the parties have not agreed upon the terms of a
Physician Master Agreement and master Subsidiary
Agreements then a conciliator will be asked to issue
a report identifying outstanding issues. The conciliator was asked to begin working with the parties
in the winter of 2006.
The parties agreed that the Amended Second Master
Agreement remains in effect after March 31, 2007 or
until replaced by the Physician Master Agreement
and Master Subsidiary Agreements. The Physician
Master Agreement is to expire on March 31 2012,
and is intended to structure the relationship between
government and the BCMA, and replace all previous
Agreements with this new structure. The levels of
compensation, terms and conditions of payments,
fee for service, sessional, contract and salary increases
agreed to in the 2006 Working Agreements and/or
Subsidiary Agreements will remain in place. The
Physician Master Agreement is also intended to
establish conflict resolution processes that will
create a framework, using experts in mediation
and arbitration, in which both rights and interest
disputes can be resolved in a manner that reduces
the impact on patients.
The government has approached negotiations with
physicians in a spirit of collaboration and with the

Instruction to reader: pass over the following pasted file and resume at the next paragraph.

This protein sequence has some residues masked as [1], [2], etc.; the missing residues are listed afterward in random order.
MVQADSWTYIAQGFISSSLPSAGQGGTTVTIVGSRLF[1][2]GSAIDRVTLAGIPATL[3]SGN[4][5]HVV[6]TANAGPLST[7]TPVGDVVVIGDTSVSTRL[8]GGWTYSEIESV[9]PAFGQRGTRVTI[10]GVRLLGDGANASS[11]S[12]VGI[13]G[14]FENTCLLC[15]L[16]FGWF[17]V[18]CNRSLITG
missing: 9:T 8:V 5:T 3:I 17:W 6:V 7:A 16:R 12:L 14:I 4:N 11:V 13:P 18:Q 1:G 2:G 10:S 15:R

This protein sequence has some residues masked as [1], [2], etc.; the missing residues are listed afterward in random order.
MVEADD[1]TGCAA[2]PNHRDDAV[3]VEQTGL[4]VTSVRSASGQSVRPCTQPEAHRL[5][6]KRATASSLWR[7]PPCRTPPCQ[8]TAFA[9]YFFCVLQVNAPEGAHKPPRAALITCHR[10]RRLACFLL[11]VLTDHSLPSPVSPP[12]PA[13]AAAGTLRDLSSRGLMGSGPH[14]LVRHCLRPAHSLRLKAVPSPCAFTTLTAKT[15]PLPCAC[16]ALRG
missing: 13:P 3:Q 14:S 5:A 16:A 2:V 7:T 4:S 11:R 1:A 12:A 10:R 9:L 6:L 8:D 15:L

interest of quality care for patients as the foremost
concern. Negotiations for changes to the Second
Master Agreement and for compensation increases
for 2006–2007 began in 2005, using a principlebased approach. A tentative Agreement in Principle
was reached in March 2006 and was ratified in
May 2006, covering the period from 2006 to 2012.
The 2006 Agreement facilitates coordination with
health authorities and provides for their participation
176
on committees, enhancing coordination of patient
care services in cooperation with the BCMA and
the Ministry of Health. The agreements continue
to compensate physicians for direct patient care.
The agreement also included reform initiatives such
as enhancement of full-service family practice as well
as enhanced recruitment and retention of physicians
in the most rural communities and of specialists
where there is a current or anticipated problem.
With respect to dentists, the BC government negotiates with the Dental Association of BC. The previous
formal negotiation process led to an updated and
modernized contract which expired. The parties are
currently operating under a Memorandum of Understanding regarding funding. The Dental Association
of BC has requested renegotiation of a new contract
to commence in the spring of 2007.
Legislation
The Medicare Protection Act, RSBC 1996, c. 286,
provides the authority for the Medical Services
Commission to administer the Medical Services
Plan of British Columbia. There were no significant
amendments of the Act or regulations in 2006–2007.
Medical practitioners are licensed under the Medical
Practitioners Act and dentists under the Dentists Act.
Compensation Methods for Physicians and Dentists
Payment for medical services delivered in the
Province is made through the Medical Services
Plan to individual physicians, based on submitted
claims, and through the Alternative Payments
Program to health authorities for contracted physicians’ services. Over 90 percent of payments were
distributed as fee-for-service payments and nearly
10 percent were distributed as alternate payments.
Of the alternate payments, 63.5 percent are distributed through contracts, 26.3 percent as sessions